With a relatively small ultrarunning career under my belt, I’ve got Western States looming above me just 7 months away. I’m having runner’s knee issues and I need a solid plan. First: give up something old. I just turned 22 and was never much of a rebel in high school, so drinking I guess is still pretty new to me. But hey, I’ve come to really enjoy a good beer (But who am I kidding? I’m in college and the cheap stuff’s good too!).

It won a Blue Ribbon

No more, no matter how many blue ribbons it has!

And I know it may be sacrilege in the ultra, trail and mountain community to give up the Sacred Nectar, so please forgive me in advance. It’s not that avoiding the occasional beer is going to somehow make the 100 mile distance easy, but when I set my mind to something, I prefer to commit entirely. By giving up drinking at least until Western States, I’ll be developing a unified lifestyle with one goal: finishing that damn race (and having “fun” doing it!).

So on top of a healthy diet, no alcohol and major attempts at developing a solid sleeping schedule (we’ll see how well my last two quarters at Cal Poly play into that plan), I’ve come up with a program. Crossfit during the week, road trips to various mountain ranges on the weekends for long, hilly days. The Miwok 100k will serve as a gauge for both Kristen and I in May. I’ll spend a week or two at our friends’ house in Las Vegas after I graduate for heat acclimation, and then I’ll shuffle forward for probably close to 30 hours to end up on a rubber track that I used to despise running the mile on in PE. Only this time I’ll have a buckle in my hand.

I know I’m rambling, but I can’t talk about all this without mentioning why I’m even here writing this. To be true, it’s all Kristen’s fault:) Kristen is the entire reason I got into running at all, let alone ultrarunning. Every success I ever gain and every mile that grows my soul (that’s what running does), I owe to her. Thank you Love!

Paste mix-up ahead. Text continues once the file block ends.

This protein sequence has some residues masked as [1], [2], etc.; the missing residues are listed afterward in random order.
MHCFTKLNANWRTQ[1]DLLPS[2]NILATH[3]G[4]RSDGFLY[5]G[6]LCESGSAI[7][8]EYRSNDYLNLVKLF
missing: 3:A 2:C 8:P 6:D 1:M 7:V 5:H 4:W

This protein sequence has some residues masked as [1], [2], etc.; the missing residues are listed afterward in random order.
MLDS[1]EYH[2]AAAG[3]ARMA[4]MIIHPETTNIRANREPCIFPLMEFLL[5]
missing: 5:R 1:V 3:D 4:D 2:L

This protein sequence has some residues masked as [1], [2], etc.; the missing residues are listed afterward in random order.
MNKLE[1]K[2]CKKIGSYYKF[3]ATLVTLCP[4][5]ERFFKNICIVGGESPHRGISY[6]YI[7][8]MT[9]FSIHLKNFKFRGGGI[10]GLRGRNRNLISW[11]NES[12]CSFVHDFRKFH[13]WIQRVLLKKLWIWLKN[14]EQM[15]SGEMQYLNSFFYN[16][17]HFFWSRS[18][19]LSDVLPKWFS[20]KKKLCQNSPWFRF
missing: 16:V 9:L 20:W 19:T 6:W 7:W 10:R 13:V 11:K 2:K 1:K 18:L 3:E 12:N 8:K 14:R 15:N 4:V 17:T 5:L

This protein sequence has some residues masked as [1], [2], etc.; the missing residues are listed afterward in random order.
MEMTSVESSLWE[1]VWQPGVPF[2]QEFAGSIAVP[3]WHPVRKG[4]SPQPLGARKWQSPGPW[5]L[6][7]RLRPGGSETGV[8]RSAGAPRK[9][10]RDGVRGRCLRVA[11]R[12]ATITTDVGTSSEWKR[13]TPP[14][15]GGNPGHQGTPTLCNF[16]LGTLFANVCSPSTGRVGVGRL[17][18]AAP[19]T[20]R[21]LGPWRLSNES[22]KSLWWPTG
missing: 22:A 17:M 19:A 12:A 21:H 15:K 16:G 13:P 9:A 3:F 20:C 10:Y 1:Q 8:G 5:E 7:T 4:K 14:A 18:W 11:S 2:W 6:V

For me, I wasn’t quite lucky enough to win a spot at Western States this year. I’m still aiming my sights high, though. I’m registered for the Tahoe Rim Trail 100 in July. While I so wanted to get into Western States, I’m really excited to be looking at a 100 mile race at all. When I first started thinking about the possibility of doing an ultra, I knew that I would one day run 100 miles. I’ve always gone into my previous races with the thought that these were merely stepping stones before I reached my ultimate challenge. It feels a little strange that this is actually going to happen. I don’t know if the nerves have really hit me yet. It still seems so surreal that my dream may actually come true.


I don't eat these guys anymore, or drink their milk.

Before I can run 100 miles, I know I have to get serious with not only my running, but with how I cross-train and with what I choose to fuel my body with. I’ve been vegetarian for over 5 years now and I love it. My body feels wonderful and healthy, and I love that I can make less of an impact of the environment based on my food choices. As my New Years resolution, I decided to take this one step further by becoming vegan. I typically eat this way on my own anyways, since most animal products are either too expensive, too high in saturated fat for my liking, or both. The one area that I know will be a challenge for me is sweets. I’m the type that can never resist cookies if they’re in the same room as me and I spend a ridiculous amount of time at the frozen yogurt shop, Yogurt Creations. But I really think this is the right step for me to make. Not only am I taking a stronger stand on my dedication to the Earth, but by cutting out food products that tend to weigh me down or make me feel bad, I know I can take my training to the next level. For all of you wondering, I also practically never eat processed foods and I try to eat a diet based on almost entirely whole grains and lots fruits and veggies, which I know plays a large role in my performance.